The trains stopped coming to the Steamboat Springs Depot in 1969, and it didn't take long for the old building to fall into disrepair and eventually be condemned.
It was a group of local activists who worked to preserve the Depot, which is now a cultural center for the city.
It's the work of local activists and groups that continues -- two decades later -- to fuel the historic preservation movement across Routt County.
"I think (the Depot Art Center) was the very first visible historical preservation project," said Arianthe Stettner, president of Historic Routt County!, a group whose mission is to preserve the character of historic Routt County communities and rural areas. "It always takes that first one."
Through the efforts of Historic Routt County! and other like-minded groups, the list of historic sites in the county continues to grow each year, as does the sentiment that area history must be preserved, Stettner said Sunday.
"I think we're close to having the critical mass of people who recognize the importance of historic preservation," she said.
A core group of that critical mass gathered Saturday at the Delaney Ranch outside of Hayden for the 10th annual Historic Routt County! meeting and awards ceremony. The Delaney Ranch is a property that has received designation on the local and state historic registers and grants for renovation in large part through the work of Historic Routt County!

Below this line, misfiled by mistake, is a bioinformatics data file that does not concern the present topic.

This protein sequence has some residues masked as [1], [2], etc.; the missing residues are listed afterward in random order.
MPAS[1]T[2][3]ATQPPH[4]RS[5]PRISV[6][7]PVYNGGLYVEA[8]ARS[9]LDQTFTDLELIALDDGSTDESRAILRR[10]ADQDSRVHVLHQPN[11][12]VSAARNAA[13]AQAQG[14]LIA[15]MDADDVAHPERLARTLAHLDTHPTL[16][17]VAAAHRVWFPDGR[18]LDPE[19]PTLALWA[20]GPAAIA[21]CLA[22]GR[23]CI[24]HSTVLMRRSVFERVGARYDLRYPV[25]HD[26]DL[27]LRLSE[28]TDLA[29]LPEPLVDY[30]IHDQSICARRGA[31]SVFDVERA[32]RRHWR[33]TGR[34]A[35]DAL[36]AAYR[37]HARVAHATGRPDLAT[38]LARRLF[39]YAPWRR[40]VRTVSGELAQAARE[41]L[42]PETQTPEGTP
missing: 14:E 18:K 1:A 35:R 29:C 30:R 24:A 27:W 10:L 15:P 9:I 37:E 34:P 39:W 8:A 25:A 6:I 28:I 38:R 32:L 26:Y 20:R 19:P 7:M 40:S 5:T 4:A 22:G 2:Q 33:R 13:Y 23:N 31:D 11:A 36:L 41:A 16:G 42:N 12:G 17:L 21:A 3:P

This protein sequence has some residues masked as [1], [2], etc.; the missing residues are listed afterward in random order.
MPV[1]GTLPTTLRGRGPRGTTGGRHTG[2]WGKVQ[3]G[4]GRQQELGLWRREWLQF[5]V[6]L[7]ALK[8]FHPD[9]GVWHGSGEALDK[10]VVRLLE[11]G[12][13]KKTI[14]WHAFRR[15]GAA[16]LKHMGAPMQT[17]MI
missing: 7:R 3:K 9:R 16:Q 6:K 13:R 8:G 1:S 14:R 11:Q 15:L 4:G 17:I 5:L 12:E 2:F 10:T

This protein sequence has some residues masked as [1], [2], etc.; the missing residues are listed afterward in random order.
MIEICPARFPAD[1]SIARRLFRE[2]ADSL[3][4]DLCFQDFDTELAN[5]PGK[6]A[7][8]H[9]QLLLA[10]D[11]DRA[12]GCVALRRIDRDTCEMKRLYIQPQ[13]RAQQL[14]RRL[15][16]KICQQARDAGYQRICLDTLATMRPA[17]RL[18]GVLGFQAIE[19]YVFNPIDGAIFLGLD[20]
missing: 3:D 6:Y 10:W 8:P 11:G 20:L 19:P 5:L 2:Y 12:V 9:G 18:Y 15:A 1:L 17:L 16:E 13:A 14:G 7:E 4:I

Patrick and Tammie Delaney were the recipients of the 2004 Preservation Award.
"They have been wonderful property owners to work with," Stettner said. "They've gone above and beyond what it takes to maintain their property."
Kevin Bennett was given special recognition for "his vision, tenacity and leadership in preserving the historic character of Steamboat Springs," Stettner said.
Other awards included special bronze plaques commemorating the historic nature of five area properties and landmarks: the Bennett House, the Rabbit Ears Motel neon sign, the Mountain Architecture Building owned by the Kaminski family, a Seedhouse Campground outhouse and the Walker Homestead Cabin outside of Hayden.
Historic Routt County! hopes a community desire for historic preservation will prevent local history from vanishing one structure at a time.
"One by one, you start to see the buildings evaporate and crumble to the ground," Stettner said. "That's a sad thing when you see that history disappear."
A more stable revenue source could help the preservation efforts.
Last fall, voters approved a mill levy increase to help fund historical organizations and museums across the county. Historic Routt County! is one of the beneficiaries of that tax.
"The mill levy is a real safety net for us," Stettner said. "It gives us basic funding so we know we'll be able to sustain our work at a baseline level. We know we can keep the doors open, pay the phone bill, make copies and guide people with just our basic resources."
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